Anyway, I’ve been making this journey, back and forth, for nearly a month now and, I must say, I find it really quite enjoyable. For half an hour in the morning and again in the early evening on my return, I can sit down, reasonably comfortably, with absolutely nothing to do but look out the window watching the world go by.

Do you know, I’ve lived in this part of North London for all my life, but I now realise that I’ve never really looked at it before. I’ve simply been blinkered. It was just there. Now I’m discovering landmarks I was completely oblivious to, and it’s like being on holiday, like visiting somewhere for the first time.

No, no, no. I don’t mean anything monumental! It’s not as if I’m suddenly discovering the Muswell Hill Marbles or the New Barnet Pyramids – or a herd of wildebeest stampeding from Totteridge Lane, or anything like that. No, I just mean I’m taking in new sights . . . Seeing new shops, old buildings and pubs and restaurants I was previously unaware of, that’s all. That’s all I meant.

And when I’m not taking in the sights, I settle to observing the other passengers. It’s pretty much the same bunch each day and I’ve not been able to help myself from imagining who they are and the sort of lives they lead and I’ve given many of them individual names. There’s the schoolboy, fourteen or fifteen I would guess, a good six feet tall, immaculate in his Oxford blue blazer, white shirt and tie and shiny black brogues – he’s Little Lord Fauntleroy. Then there’s the middle-aged man who gets on after two stops – a bit scruffy in faded blue jeans and white tee-shirt and a hooded cagoule – who has a nervous habit as soon as he sits down of tapping the palms of his hands on his knees to some imagined musical rhythm, starting slowly and then gaining momentum, until eventually a complete orchestral concerto emerges and then he’s tip tapping away towards some monumental symphonic crescendo; he’s Little Drummer Boy. Oh, and then there’s the Goth couple – I think they are a couple but I’m not entirely sure which is male and which is female, or maybe they’re both the same sex – both dressed all in black with coaled eyes and fringes covering half their faces; I’ve donned them Goth One and Goth Two. Oh and then there’s . . . Well, I could go on, but I can see your eyes glazing over.

Anyway, you’re probably wondering why I’m making these bus journeys in the first place – aren’t you?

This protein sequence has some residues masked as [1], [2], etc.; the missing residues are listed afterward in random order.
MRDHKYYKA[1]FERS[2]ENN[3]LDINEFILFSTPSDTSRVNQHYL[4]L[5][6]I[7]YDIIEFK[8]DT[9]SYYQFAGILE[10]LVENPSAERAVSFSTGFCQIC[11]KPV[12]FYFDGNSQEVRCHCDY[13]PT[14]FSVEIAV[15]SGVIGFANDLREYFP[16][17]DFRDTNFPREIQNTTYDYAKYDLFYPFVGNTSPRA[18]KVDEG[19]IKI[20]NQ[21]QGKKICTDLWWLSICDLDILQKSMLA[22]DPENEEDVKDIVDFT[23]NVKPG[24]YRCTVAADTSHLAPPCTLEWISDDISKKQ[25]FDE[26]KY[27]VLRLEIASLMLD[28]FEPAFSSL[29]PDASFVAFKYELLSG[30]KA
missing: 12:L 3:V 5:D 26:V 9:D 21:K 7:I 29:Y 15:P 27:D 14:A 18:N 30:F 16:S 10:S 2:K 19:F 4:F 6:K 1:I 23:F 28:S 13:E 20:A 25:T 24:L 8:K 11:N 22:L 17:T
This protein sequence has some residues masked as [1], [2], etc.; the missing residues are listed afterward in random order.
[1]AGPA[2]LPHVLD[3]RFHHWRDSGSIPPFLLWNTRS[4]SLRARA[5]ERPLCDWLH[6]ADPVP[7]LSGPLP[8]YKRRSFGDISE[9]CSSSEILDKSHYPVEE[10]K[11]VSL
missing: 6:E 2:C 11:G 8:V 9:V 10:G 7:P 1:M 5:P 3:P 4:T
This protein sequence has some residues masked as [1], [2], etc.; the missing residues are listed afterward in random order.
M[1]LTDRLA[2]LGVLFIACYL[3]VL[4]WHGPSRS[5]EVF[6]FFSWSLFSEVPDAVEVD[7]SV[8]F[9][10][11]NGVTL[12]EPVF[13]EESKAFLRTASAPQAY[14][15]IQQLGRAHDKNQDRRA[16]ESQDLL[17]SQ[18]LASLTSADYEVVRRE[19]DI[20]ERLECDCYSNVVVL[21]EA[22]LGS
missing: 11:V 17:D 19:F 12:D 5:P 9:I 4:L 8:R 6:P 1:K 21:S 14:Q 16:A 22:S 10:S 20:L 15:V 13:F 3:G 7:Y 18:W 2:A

Well, it’s because of my old friend William – you remember I mentioned he had a book shop? Well, William – the poor old bugger – has had to have a hip replacement. No, I was shocked, too! He’s only my age. Just goes to show, doesn’t it. You just never know what lies in wait.

I’ve known William for thirty years. We’ve done some business together over those years, of course, on the occasions when he’s come to me looking for rare editions for one of his customers, or he’s helped me in cataloguing some obscure book collection, and we’ve accompanied each other to literary events and book festivals up and down the country and so on. But he’s more than just a business acquaintance, he’s a real pal. He’s probably– no, he’s definitely – my closest friend; now, anyway.

So when he asked me if I would mind the shop for him for a couple of months, what was I to say?


I don’t mind admitting it to you, but I was a little nervous about taking it all on, the responsibility of it all and meeting new people and everything. Yes, I know: a ridiculous notion in a man of my age. But I couldn’t help that first day at school feeling of queasy apprehension, the slight tingling in the old tummy, you know? The collywobbles?

You see, I’ve not only lived alone for the past fifteen-odd years, I’ve also run my business from home, almost entirely with phone, post, email and Internet, and I wondered how I would feel about firstly travelling to Friern Barnet each day and secondly having to interact with a group of complete strangers, cooped up, entrapped – face to face, eyeball to eyeball, as it were.

No, no, don’t misunderstand me. I’m not trying to paint a picture of myself as some kind of Howard Hughes reclusive hermit. Far from it, I can assure you! Why, I’m out of the flat nearly as much as I’m in it. I’ve already told you that I eat out most evenings, and at least once a month I’ll hop on the tube into Town and take in a show, or perhaps see a play at the National . . .

Why are you looking at me like that? Yes, like that – like I’m fibbing or something?

All I mean is – the point I’m trying to make – is that I’m a very contented, self-reliant, independent sort of person. Over the years I’ve developed a certain life-style, a certain routine that I’m comfortable with. And I didn’t relish the prospect of any of that being upset or interrupted. That’s all. That’s all I meant.

William had briefed me, of course, in manner of speaking. We’d had dinner in a quiet little Italian restaurant we both liked in Southgate, all gingham tablecloths and dripping candles in old wine bottles, tall breadsticks in a slender glass on each table. I’d arrived early and had ordered a bottle of Chianti which the waiter had opened and then left to breath by my elbow.

I half stood and shook William’s hand when he arrived and came to the table, in that rather formal way we always did. He sat down opposite me with some difficulty, wincing. He’s a big man, not much taller than me, but with shoulders like a stevedore and a huge stomach he carries around like a pet turtle and-

What? I beg your pardon? Now, why did you say that?

No! I am not being unkind; I’m simply describing to you what William looks like, that’s all. I’m very fond of William, I’ll have you know.